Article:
Feed The Children, a 35-year-old anti-hunger relief organization known for its work in the U.S. and abroad, as well as a scandalous fallout with founder Larry Jones, is banking on a new president and CEO to plot its course in attaining the lofty position of becoming "the world's most respected nonprofit brand with the greatest impact of any nonprofit in the world."
"I want people to know that when they come to us that they're contributing to the long-term self-sufficiency of people in need around the world," said Kevin Hagan, hired in April 2012 by Feed the Children as its new president and CEO.
"We begin by helping and assisting the child and then we expand our work to the family. Hopefully, by lifting the child and the family, we're beginning to engage in the community and lift the community," said Hagan of a new model the organization is using. more >>
A New Hampshire pastor spent each night last week in a tent in front of his church in an attempt to encourage his congregation to be more compassionate toward the area's homeless.
"It's to help other people think about what homeless people are going through," the Rev. Steve Gehlert, 64, who pastors Congregational Church in Lyme, told NECN.
An experienced backpacker, Gehlert made it through a week where temperatures fell as low as -9 with a tent and two outdoor sleeping bags. more >>
Across the United States people will soon be holding events over a period of seven days to advance the value of the institution of marriage.
Known as National Marriage Week, the annual event will go from Friday, Feb. 7 through the following Friday, which is St. Valentine's Day.
Sheila Weber, executive director for National Marriage Week USA, told The Christian Post that this will be the fifth year for the observance. more >>
With multifaceted causes and consequences of poverty, researchers continue to unravel new information that religious groups and social service agencies can utilize to help the poor. Here are five facts about poverty that may surprise you.
Poverty Hurts Your Ability to Think
One of the reasons people in poverty have difficulty escaping poverty is that poverty itself taxes the brain. Research published last August in the journal Science demonstrated that poverty reduces cognitive function by about 13 IQ points. more >>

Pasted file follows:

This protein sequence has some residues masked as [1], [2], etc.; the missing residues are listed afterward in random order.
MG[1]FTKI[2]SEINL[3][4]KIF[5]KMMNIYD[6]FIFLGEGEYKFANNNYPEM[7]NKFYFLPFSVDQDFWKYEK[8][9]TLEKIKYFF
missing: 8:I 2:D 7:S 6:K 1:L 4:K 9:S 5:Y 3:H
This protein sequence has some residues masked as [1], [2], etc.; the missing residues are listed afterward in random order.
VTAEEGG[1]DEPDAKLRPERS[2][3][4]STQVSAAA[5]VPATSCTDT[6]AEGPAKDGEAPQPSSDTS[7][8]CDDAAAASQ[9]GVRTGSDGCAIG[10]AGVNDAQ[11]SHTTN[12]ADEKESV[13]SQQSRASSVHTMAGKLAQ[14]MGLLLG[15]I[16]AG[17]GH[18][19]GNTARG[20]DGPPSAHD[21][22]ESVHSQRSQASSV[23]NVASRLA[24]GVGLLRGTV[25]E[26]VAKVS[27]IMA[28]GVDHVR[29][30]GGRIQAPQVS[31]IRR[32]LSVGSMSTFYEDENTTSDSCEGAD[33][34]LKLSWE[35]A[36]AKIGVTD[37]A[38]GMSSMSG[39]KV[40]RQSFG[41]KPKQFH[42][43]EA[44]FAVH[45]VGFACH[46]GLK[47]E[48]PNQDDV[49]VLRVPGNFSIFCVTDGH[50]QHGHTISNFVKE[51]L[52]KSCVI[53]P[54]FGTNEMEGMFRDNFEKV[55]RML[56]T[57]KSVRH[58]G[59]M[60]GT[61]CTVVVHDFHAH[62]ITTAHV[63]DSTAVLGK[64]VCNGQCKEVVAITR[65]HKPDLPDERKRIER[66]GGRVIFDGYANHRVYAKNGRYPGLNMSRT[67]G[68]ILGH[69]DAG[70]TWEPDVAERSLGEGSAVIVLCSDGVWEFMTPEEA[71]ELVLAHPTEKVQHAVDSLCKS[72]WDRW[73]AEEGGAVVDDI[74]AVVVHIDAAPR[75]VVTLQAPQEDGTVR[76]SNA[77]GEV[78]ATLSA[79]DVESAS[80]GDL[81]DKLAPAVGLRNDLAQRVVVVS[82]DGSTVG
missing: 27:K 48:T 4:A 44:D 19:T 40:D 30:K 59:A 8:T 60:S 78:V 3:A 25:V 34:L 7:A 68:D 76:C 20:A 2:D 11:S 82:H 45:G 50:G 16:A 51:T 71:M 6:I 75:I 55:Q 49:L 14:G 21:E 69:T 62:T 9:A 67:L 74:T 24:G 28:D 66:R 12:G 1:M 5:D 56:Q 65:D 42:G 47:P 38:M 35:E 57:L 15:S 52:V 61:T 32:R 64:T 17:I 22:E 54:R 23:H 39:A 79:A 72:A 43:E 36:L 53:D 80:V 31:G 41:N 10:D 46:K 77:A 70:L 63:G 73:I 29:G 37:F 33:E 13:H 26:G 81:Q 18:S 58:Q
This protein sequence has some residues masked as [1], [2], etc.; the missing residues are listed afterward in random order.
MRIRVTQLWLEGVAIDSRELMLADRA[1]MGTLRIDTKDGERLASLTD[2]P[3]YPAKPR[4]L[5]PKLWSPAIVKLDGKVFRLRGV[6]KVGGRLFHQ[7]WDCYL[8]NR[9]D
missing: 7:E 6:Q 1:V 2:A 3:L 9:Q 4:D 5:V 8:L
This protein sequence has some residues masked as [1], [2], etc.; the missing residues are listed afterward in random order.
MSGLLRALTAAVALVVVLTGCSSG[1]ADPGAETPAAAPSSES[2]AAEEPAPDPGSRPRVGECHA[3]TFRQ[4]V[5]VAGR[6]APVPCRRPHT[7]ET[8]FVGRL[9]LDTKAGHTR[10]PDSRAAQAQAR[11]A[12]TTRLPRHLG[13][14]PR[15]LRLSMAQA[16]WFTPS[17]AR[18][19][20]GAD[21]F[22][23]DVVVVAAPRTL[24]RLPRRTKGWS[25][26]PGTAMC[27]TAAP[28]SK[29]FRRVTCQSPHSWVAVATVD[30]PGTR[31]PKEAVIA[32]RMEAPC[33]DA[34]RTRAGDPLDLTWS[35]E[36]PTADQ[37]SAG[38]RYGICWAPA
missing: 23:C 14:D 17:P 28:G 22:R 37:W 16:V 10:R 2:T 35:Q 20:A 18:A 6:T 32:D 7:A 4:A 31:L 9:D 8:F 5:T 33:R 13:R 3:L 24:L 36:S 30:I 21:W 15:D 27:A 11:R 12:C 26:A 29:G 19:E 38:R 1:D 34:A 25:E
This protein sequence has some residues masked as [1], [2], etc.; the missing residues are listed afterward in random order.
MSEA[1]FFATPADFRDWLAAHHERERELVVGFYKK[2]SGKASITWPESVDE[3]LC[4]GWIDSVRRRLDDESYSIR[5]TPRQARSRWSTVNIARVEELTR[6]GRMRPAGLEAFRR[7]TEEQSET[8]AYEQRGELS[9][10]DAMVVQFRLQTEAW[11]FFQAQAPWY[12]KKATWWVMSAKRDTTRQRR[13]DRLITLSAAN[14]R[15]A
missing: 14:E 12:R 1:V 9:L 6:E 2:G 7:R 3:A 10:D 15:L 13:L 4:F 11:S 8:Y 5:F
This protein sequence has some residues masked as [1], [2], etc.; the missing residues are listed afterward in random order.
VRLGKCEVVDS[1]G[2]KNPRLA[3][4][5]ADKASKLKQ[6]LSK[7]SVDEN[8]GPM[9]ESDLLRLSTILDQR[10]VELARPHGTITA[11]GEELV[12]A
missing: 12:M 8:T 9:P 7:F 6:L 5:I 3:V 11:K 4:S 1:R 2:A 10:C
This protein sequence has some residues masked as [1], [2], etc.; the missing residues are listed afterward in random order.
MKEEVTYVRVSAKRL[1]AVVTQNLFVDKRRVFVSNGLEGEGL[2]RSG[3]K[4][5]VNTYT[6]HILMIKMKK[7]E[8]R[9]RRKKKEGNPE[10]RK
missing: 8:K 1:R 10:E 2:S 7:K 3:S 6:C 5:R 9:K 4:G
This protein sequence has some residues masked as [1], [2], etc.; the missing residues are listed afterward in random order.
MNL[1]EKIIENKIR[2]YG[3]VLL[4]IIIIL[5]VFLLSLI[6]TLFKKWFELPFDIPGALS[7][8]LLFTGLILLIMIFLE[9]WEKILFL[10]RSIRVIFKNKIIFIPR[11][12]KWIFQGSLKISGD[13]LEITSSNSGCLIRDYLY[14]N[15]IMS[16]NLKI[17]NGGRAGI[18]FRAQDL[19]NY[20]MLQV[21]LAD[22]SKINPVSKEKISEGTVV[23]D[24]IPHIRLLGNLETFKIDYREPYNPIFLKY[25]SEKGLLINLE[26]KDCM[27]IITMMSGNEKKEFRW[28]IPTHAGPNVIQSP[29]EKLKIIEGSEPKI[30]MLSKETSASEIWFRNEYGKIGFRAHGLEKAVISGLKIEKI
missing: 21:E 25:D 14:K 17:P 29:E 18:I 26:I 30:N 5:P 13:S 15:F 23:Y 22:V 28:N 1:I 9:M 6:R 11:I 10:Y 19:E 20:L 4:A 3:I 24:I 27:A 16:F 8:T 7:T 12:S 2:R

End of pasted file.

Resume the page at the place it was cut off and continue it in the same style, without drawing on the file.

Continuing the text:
The best predictor of whether or not a child born into poverty will be able to escape poverty is the number of single parents living in the community they grew up in, a new study by Harvard researchers finds. Other factors include class and racial segregation, income inequality, school quality and social capital.
Copious studies have long shown that marriage helps families leave and stay out of poverty. What is most interesting, though, about the new study by Harvard economists Raj Chetty, Nathaniel Hendren and Patrick Kline, and Berkeley economist Emmanuel Saez is that it is a community-level analysis.
This means that poor children who live in communities with a large proportion of single parents are more likely to remain poor even when they are raised by their married mother and father. Or, another way of saying the same thing, poor children who are raised by a single parent but live in a community where most children are raised by both parents are more likely to escape poverty. more >>
The 85 richest people in the world have as much wealth as those in the bottom half of the wealth distribution, according to a new report published Monday by Oxfam highlighting the increasing wealth inequality around the world.
Among the report's other findings:One percent of the world's population owns about $110 trillion, or about half of the world's wealth, which is 65 times the total wealth of those on the bottom half of the wealth distribution. Seventy percent of the global population live in countries where economic inequality has increased in the last 30 years. The richest one percent increased their share of income between 1980 and 2012 in 24 out of the 26 countries where the data is available. And during the Barack Obama presidency in the United States, the wealthiest one percent captured 95 percent of the post-financial-crisis growth crisis while the bottom 90 percent became poorer.
The authors of the report argue that economic inequality can be beneficial, but extreme economic inequality, like that found by the study, can be damaging. more >>